Analysing the police and crime commissioner election data
UK readers will know that elections for police and crime commissioners (PCCs) took place earlier this week, the first time we have had such elections in England and Wales. They will also know that some combination of lack of knowledge, apathy and disagreement with the whole process led to our collective lowest voter turnout for a long time.
In the UK, election results are typically reported in terms of the percentage of votes cast. This makes reasonable sense in cases where the turnout is good; one can make the assumption that the votes cast are representative of the electorate as a whole. Where voter turnout is very low, as was the case this time, I think it makes far less sense. People have stayed away for a reason and I think it is more interesting to look at the mandate that newly elected commissioners have received in terms of the overall electorate.
The data itself comes in the form of a Google Spreadsheet containg a row for each police force and columns for the winning party and the turnout (as votes and as a percentage), followed by various columns for each of the candidates.
The data does not contain a column indicating the size of the electorate in each area, so I added a column called 'Potential vote' and reverse engineered it from the 'Turnout, votes' and 'Turnout, %' columns.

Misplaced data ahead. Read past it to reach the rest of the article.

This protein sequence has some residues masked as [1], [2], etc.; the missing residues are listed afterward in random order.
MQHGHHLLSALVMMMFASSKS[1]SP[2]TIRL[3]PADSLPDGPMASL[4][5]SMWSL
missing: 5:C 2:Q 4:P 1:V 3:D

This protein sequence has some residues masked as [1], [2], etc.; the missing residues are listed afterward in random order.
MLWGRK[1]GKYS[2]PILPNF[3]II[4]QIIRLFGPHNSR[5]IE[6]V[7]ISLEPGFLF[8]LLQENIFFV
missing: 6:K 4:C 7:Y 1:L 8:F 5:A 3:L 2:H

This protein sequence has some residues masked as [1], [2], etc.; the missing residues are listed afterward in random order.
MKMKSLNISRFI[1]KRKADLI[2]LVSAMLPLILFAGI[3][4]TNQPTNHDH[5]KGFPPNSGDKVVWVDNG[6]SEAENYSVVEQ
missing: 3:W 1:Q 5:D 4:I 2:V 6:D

The data also does not contain a single column for each of the winners - instead, this data is spread across multiple columns representing each of the candidates. I created three new colums called 'Winner', 'Voted for winner' and 'Voted for winner as % of turnout' and manually copied the data across from the appropriate cells. (There is probably an automated way of doing this but I couldn't think of it and there's not that many rows to deal with so I did it one at a time).
From there, it is pretty straight-forward to populate columns called 'Voted for other' ('Turnout, votes' less 'Voted for winner') and 'Didn't vote' ('Potential vote' less 'Voted for winner' less 'Voted for other') and to turn these into corresponding percentages of the electorate.
As an aside, the data does not contain any information about spoiled ballot papers, of which there were alledgedly a large number in this election. A revised version of the spreadsheet today contains columns for this data but they are currently unpopulated, so I assume that this information is coming. I think this would make a useful addition to this chart.
If you are interested, my data is available here.